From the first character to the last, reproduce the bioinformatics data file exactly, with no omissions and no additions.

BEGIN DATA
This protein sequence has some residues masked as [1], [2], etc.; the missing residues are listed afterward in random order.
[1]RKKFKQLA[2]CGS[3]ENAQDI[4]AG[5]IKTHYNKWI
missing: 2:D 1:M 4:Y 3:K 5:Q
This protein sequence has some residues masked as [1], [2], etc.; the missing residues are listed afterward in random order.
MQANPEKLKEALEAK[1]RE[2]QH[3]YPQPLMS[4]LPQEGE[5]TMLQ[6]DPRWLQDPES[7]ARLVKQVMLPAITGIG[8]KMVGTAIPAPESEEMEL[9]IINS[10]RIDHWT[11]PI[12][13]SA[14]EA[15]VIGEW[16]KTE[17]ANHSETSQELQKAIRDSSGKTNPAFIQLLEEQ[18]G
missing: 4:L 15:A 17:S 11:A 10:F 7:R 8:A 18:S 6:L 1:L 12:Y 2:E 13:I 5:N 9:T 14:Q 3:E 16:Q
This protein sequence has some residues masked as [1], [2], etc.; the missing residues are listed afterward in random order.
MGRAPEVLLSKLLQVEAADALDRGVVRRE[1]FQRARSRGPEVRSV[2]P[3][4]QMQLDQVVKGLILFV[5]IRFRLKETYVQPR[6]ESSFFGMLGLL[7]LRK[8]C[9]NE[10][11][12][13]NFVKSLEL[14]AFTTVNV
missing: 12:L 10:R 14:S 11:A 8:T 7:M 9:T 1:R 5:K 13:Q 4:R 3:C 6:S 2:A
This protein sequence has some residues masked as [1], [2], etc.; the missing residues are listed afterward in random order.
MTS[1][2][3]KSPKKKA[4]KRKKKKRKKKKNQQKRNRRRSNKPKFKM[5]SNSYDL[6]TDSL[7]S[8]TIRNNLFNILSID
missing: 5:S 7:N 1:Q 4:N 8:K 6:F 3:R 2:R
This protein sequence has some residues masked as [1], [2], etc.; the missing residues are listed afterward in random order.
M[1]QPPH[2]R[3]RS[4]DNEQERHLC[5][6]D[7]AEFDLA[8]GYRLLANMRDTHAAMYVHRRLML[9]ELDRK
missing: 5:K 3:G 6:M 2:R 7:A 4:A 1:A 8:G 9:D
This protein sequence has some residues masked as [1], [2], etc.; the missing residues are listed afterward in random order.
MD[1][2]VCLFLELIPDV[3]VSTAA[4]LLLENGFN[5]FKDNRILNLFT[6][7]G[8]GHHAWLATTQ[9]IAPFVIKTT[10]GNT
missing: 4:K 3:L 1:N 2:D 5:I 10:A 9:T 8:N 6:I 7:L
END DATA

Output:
This protein sequence has some residues masked as [1], [2], etc.; the missing residues are listed afterward in random order.
[1]RKKFKQLA[2]CGS[3]ENAQDI[4]AG[5]IKTHYNKWI
missing: 2:D 1:M 4:Y 3:K 5:Q
This protein sequence has some residues masked as [1], [2], etc.; the missing residues are listed afterward in random order.
MQANPEKLKEALEAK[1]RE[2]QH[3]YPQPLMS[4]LPQEGE[5]TMLQ[6]DPRWLQDPES[7]ARLVKQVMLPAITGIG[8]KMVGTAIPAPESEEMEL[9]IINS[10]RIDHWT[11]PI[12][13]SA[14]EA[15]VIGEW[16]KTE[17]ANHSETSQELQKAIRDSSGKTNPAFIQLLEEQ[18]G
missing: 4:L 15:A 17:S 11:A 10:F 7:R 8:A 18:S 6:L 1:L 12:Y 2:E 13:I 5:N 9:T 14:Q 3:E 16:Q
This protein sequence has some residues masked as [1], [2], etc.; the missing residues are listed afterward in random order.
MGRAPEVLLSKLLQVEAADALDRGVVRRE[1]FQRARSRGPEVRSV[2]P[3][4]QMQLDQVVKGLILFV[5]IRFRLKETYVQPR[6]ESSFFGMLGLL[7]LRK[8]C[9]NE[10][11][12][13]NFVKSLEL[14]AFTTVNV
missing: 12:L 10:R 14:S 11:A 8:T 7:M 9:T 1:R 5:K 13:Q 4:R 3:C 6:S 2:A
This protein sequence has some residues masked as [1], [2], etc.; the missing residues are listed afterward in random order.
MTS[1][2][3]KSPKKKA[4]KRKKKKRKKKKNQQKRNRRRSNKPKFKM[5]SNSYDL[6]TDSL[7]S[8]TIRNNLFNILSID
missing: 5:S 7:N 1:Q 4:N 8:K 6:F 3:R 2:R
This protein sequence has some residues masked as [1], [2], etc.; the missing residues are listed afterward in random order.
M[1]QPPH[2]R[3]RS[4]DNEQERHLC[5][6]D[7]AEFDLA[8]GYRLLANMRDTHAAMYVHRRLML[9]ELDRK
missing: 5:K 3:G 6:M 2:R 7:A 4:A 1:A 8:G 9:D
This protein sequence has some residues masked as [1], [2], etc.; the missing residues are listed afterward in random order.
MD[1][2]VCLFLELIPDV[3]VSTAA[4]LLLENGFN[5]FKDNRILNLFT[6][7]G[8]GHHAWLATTQ[9]IAPFVIKTT[10]GNT
missing: 4:K 3:L 1:N 2:D 5:I 10:A 9:T 8:N 6:I 7:L